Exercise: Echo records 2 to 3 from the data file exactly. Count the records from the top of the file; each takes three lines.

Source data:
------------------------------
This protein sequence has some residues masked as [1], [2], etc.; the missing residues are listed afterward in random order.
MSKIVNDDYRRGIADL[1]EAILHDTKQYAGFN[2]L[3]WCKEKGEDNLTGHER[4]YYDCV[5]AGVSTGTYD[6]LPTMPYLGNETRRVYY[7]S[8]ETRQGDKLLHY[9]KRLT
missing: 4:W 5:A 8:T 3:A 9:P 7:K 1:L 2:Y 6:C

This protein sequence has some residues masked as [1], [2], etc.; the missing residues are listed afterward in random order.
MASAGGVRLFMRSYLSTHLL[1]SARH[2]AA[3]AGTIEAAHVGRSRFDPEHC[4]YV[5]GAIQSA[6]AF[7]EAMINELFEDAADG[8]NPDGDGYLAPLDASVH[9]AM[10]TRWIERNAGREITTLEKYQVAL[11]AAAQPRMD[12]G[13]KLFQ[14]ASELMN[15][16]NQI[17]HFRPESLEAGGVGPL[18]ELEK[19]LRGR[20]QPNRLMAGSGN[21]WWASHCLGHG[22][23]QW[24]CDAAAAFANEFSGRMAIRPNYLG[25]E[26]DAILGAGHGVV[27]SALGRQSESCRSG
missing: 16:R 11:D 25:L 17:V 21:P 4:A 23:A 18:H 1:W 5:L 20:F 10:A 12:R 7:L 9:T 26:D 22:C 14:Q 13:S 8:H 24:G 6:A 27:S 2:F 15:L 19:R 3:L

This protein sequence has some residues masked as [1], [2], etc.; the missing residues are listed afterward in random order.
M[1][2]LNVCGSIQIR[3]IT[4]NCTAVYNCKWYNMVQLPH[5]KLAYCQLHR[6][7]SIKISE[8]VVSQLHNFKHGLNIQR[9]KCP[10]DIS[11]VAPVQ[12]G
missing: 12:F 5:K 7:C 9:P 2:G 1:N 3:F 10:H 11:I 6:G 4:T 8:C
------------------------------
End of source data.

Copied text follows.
This protein sequence has some residues masked as [1], [2], etc.; the missing residues are listed afterward in random order.
MASAGGVRLFMRSYLSTHLL[1]SARH[2]AA[3]AGTIEAAHVGRSRFDPEHC[4]YV[5]GAIQSA[6]AF[7]EAMINELFEDAADG[8]NPDGDGYLAPLDASVH[9]AM[10]TRWIERNAGREITTLEKYQVAL[11]AAAQPRMD[12]G[13]KLFQ[14]ASELMN[15][16]NQI[17]HFRPESLEAGGVGPL[18]ELEK[19]LRGR[20]QPNRLMAGSGN[21]WWASHCLGHG[22][23]QW[24]CDAAAAFANEFSGRMAIRPNYLG[25]E[26]DAILGAGHGVV[27]SALGRQSESCRSG
missing: 16:R 11:D 25:L 17:V 21:P 4:A 23:A 18:H 1:W 5:L 20:F 10:A 12:R 7:L 9:T 26:D 22:C 14:Q 13:S 8:H 24:G 6:A 27:S 2:F 15:L 19:R 3:L

This protein sequence has some residues masked as [1], [2], etc.; the missing residues are listed afterward in random order.
M[1][2]LNVCGSIQIR[3]IT[4]NCTAVYNCKWYNMVQLPH[5]KLAYCQLHR[6][7]SIKISE[8]VVSQLHNFKHGLNIQR[9]KCP[10]DIS[11]VAPVQ[12]G
missing: 12:F 5:K 7:C 9:P 2:G 1:N 3:F 10:H 11:I 6:G 4:T 8:C